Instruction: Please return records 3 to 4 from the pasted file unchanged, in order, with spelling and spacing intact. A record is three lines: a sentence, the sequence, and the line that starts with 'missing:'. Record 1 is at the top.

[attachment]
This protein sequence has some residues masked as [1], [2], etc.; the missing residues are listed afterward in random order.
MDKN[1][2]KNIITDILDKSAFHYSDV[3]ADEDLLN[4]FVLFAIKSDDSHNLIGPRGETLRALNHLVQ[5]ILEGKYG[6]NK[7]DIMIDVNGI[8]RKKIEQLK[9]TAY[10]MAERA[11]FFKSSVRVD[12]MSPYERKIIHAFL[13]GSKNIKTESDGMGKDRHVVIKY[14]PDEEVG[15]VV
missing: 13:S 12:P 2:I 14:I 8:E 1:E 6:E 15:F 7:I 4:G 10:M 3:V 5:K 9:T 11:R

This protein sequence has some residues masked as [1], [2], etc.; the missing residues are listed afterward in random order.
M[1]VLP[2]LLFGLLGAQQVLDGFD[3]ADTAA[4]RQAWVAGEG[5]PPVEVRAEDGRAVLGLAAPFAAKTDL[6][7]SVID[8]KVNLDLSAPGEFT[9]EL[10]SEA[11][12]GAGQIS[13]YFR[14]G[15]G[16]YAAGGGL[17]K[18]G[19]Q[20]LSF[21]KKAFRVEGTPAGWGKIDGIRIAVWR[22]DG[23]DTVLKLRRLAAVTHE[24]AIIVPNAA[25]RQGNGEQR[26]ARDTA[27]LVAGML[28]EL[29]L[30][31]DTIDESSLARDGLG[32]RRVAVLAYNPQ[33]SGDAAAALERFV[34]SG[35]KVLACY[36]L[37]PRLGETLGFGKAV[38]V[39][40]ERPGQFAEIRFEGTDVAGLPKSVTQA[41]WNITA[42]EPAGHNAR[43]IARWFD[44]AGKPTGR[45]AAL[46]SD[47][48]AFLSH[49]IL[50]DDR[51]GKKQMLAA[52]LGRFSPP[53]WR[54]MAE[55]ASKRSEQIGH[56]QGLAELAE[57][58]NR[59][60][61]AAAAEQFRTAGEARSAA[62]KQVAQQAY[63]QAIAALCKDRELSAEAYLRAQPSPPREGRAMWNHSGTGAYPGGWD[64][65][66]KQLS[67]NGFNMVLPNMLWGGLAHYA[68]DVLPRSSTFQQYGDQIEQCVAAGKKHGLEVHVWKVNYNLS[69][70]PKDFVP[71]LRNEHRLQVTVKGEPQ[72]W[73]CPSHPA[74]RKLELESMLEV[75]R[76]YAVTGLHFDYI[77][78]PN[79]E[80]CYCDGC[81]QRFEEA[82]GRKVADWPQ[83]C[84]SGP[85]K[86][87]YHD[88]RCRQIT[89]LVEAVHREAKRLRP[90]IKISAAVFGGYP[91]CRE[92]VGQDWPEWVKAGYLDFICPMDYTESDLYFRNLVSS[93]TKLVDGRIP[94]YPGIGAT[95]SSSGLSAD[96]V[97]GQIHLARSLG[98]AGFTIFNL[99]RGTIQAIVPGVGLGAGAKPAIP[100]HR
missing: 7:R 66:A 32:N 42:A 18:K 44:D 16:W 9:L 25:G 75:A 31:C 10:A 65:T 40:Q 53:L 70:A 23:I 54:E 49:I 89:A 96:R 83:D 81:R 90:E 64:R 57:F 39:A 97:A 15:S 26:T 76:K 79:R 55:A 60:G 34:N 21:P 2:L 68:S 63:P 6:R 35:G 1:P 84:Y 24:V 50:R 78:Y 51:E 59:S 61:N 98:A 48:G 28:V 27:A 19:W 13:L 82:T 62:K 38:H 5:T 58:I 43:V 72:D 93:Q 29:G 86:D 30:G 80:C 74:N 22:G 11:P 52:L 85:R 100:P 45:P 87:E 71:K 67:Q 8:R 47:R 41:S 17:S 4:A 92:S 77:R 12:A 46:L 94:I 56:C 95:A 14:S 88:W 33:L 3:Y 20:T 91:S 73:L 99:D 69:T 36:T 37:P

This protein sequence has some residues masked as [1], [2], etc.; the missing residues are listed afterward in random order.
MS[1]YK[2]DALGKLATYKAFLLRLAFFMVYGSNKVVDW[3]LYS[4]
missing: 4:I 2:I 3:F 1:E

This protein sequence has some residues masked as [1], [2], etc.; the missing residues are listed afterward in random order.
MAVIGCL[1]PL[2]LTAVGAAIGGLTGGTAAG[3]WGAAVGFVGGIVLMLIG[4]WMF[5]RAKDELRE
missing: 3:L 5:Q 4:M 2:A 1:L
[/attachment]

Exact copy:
This protein sequence has some residues masked as [1], [2], etc.; the missing residues are listed afterward in random order.
MS[1]YK[2]DALGKLATYKAFLLRLAFFMVYGSNKVVDW[3]LYS[4]
missing: 4:I 2:I 3:F 1:E

This protein sequence has some residues masked as [1], [2], etc.; the missing residues are listed afterward in random order.
MAVIGCL[1]PL[2]LTAVGAAIGGLTGGTAAG[3]WGAAVGFVGGIVLMLIG[4]WMF[5]RAKDELRE
missing: 3:L 5:Q 4:M 2:A 1:L